Subject(s)
Brain Diseases/virology , COVID-19/complications , Hyponatremia/virology , Inappropriate ADH Syndrome/virology , COVID-19/diagnosis , Diabetes Mellitus, Type 2/complications , Female , Humans , Middle Aged , Saline Solution, Hypertonic/therapeutic use , Sodium/blood , Sodium Chloride/therapeutic use
19.
Mol Neurobiol ; 58(7): 3347-3361, 2021 Jul.
Article in English | MEDLINE | ID: covidwho-1120777

ABSTRACT

The severity of COVID-19 infection is surging day by day. With the cases increasing daily, it is becoming more and more essential to understand the pathogenic mechanisms underlying the severity of the disease. It is now well known that the infection manifests itself primarily as respiratory, but the involvement of the other organ systems has now been documented in many studies. SARS-CoV-2 can invade the nervous system by a multitude of proposed mechanisms that have been discussed in this review. NF-κB and Nrf2 are transcription factors that regulate genes responsible for inflammatory and anti-oxidant response respectively. Specific focus in this review has been given to NF-κB and Nrf2 pathways that are involved in the cytokine storm and oxidative stress that are the hallmarks of COVID-19. As the immune injury is an important mechanism of neuro-invasion and neuroinflammation, there is the possible involvement of these two pathways in the neurological complications. The crosstalk mechanisms of these signaling pathways have also been discussed. Immuno-modulators both synthetic and natural are promising candidates in catering to the pathologies targeted in the aforementioned pathways.


Subject(s)
Brain Diseases/virology , Brain/metabolism , COVID-19/complications , Kelch-Like ECH-Associated Protein 1/metabolism , NF-E2-Related Factor 2/metabolism , NF-kappa B/metabolism , Oxidative Stress/physiology , Brain Diseases/metabolism , COVID-19/metabolism , Humans , Signal Transduction/physiology
20.
BMJ Case Rep ; 14(3)2021 Mar 02.
Article in English | MEDLINE | ID: covidwho-1115107

ABSTRACT

The COVID-19 pandemic has dealt a devastating blow to healthcare systems globally. Approximately 3.2% of patients infected with COVID-19 require invasive ventilation during the course of the illness. Within this population, 25% of patients are affected with neurological manifestations. Among those who are affected by severe neurological manifestations, some may have acute cerebrovascular complications (5%), impaired consciousness (15%) or exhibit skeletal muscle hypokinesis (20%). The cause of the severe cognitive impairment and hypokinesis is unknown at this time. Potential causes include COVID-19 viral encephalopathy, toxic metabolic encephalopathy, post-intensive care unit syndrome and cerebrovascular pathology. We present a case of a 60 year old patient who sustained a prolonged hospitalization with COVID-19, had a cerebrovascular event and developed a persistent unexplained encephalopathy along with a hypokinetic state. He was treated successfully with modafinil and carbidopa/levodopa showing clinical improvement within 3-7 days and ultimately was able to successfully discharge home.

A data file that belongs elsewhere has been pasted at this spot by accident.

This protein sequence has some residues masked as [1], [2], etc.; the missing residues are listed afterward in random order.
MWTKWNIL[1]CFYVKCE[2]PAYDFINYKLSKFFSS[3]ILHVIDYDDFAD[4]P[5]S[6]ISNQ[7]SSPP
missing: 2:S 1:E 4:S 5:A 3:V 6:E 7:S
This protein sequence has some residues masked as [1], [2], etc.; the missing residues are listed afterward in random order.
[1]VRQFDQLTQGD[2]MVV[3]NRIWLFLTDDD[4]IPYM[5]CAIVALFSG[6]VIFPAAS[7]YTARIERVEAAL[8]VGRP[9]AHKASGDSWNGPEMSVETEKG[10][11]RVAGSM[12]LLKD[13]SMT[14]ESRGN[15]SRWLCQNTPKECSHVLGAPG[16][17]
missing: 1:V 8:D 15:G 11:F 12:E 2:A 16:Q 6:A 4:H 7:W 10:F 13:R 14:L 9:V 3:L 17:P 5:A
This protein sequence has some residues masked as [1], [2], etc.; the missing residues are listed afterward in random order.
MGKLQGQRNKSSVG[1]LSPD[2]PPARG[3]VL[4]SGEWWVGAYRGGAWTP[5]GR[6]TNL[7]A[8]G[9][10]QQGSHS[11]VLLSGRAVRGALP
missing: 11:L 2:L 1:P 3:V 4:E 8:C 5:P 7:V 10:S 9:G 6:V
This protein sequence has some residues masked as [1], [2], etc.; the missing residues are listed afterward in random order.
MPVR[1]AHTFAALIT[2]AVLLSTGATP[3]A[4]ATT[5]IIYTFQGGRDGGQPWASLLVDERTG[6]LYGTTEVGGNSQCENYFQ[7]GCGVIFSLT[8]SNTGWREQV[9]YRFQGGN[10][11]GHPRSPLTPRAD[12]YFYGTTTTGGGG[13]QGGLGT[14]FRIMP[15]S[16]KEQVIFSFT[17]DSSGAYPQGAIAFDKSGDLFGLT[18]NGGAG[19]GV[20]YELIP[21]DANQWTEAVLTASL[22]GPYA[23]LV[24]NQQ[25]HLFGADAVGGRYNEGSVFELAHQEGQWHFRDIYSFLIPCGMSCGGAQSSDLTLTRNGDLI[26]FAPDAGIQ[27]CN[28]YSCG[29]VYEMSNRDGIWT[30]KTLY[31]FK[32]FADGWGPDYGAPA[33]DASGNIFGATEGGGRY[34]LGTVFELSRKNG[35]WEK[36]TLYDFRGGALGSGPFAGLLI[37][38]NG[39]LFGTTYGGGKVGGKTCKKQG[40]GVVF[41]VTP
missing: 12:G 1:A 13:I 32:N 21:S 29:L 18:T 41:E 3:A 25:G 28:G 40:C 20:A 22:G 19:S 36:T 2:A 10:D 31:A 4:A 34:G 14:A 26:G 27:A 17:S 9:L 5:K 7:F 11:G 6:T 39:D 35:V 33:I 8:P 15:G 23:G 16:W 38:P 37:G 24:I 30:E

Subject(s)
Brain Diseases , COVID-19 , Carbidopa/administration & dosage , Hypokinesia , Ischemic Stroke , Levodopa/administration & dosage , Modafinil/administration & dosage , Rehabilitation/methods , SARS-CoV-2/isolation & purification , Blood Coagulation , Brain Diseases/physiopathology , Brain Diseases/virology , COVID-19/blood , COVID-19/complications , COVID-19/physiopathology , COVID-19/therapy , Central Nervous System Stimulants/administration & dosage , Cognitive Dysfunction/diagnosis , Cognitive Dysfunction/etiology , Critical Care/methods , Drug Combinations , Humans , Hypokinesia/diagnosis , Hypokinesia/etiology , Hypokinesia/therapy , Ischemic Stroke/diagnostic imaging , Ischemic Stroke/etiology , Ischemic Stroke/physiopathology , Ischemic Stroke/therapy , Magnetic Resonance Imaging/methods , Male , Middle Aged , Respiration, Artificial/methods , Severity of Illness Index , Treatment Outcome , Ventilator Weaning/methods